Amelia Glover was a woman of her word and not someone to mess around with. Unfortunately for Thomas Norris he ignored the former and committed the latter and after a brief encounter with Glover, found himself face down in the street outside her lodgings being stared at by a number of bemused and concerned passers by.
It was about midnight on Saturday 29 July 1848 and Norris was drunk. He’d met Amelia in the street and she’d agreed to take him to her rooms for sex. This was a financial transaction not a casual date however, and Amelia was an experienced prostitute. When she got Norris upstairs to her first floor room – at 10 Old Kent Road – she demanded money up front probably knowing only too well that some clients lacked the money to pay for her services, especially when they’d been out all night drinking.
Norris refused to cough up the necessary money however, perhaps either regretting his decision to engage her or simply hoping he could wheedle his way out of paying for it. It was a bad move on his part because Amelia got cross. She told him to pay up or she would throw him out of the window.
When he refused again she pushed table in front of the door, blocking his escape and manhandled him to the open window. Since he still seemed reluctant to empty his pockets she tipped him over the windowsill and he fell on his face in the street. Several witnesses apparently saw what happened but were reluctant to intervene: Amelia Glover was clearly well known in the area as someone you didn’t want to get on the wrong side of.
PC Lewis Bray (105P) realized what had happened and on the Sunday, after making some enquiries, he arrested Amelia, taking her before a magistrate at Lambeth on the Monday morning. There she denied the assault, suggesting Norris had fallen out the window in his attempt to evade paying her. Unfortunately apart from Norris (who appeared in court with his face ‘awfully disfigured’) there was no one to challenge Amelia’s alternative version of events. PC Bray said there were witnesses but they were too scared to testify.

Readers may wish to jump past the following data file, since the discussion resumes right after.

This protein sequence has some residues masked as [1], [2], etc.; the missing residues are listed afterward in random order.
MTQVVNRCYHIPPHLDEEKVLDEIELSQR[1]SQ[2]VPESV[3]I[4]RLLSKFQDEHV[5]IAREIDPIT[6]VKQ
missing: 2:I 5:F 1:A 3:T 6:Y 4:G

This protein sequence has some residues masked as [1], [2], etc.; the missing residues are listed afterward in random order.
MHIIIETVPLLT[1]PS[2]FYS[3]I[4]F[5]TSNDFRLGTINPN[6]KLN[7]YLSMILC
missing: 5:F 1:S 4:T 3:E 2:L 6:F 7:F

The justice, Mr Elliott said it was clearly a case that needed to go to trial and he instructed the constable to enter summonses for the witnesses. He remanded Amelia in custody in the meantime.
A few days later Amelia was brought back to Lambeth Police court as at least one witness had been found. Henry Humphries was a shoemaker who lived close by and had heard the disturbance that night. He heard Norris fall and ran to help, throwing water over him to revive him. He looked up and saw Glover at the window, but he hadn’t seen her push or throw him out. Norris was unconscious for at least 10 minutes and he feared he was dead. A doctor testified that the injuries were serious and Amelia was fully committed for trial.
In the end however this was probably one person’s word against another and while Amelia’s reputation was hardly exemplary, Norris’ was compromised by admitting to having been drunk and to visiting a known prostitute at her lodgings. If the case did go to trial I cant find a record of it in the newspapers or in the Digital Panopticon, so perhaps it was quietly dropped. Without solid witnesses it was unlikely to succeed and Norris may have decided it was better if he withdrew and put it the whole affair all down to experience.
[from The Morning Post, Tuesday, August 01, 1848; The Morning Post , Thursday, August 03, 1848]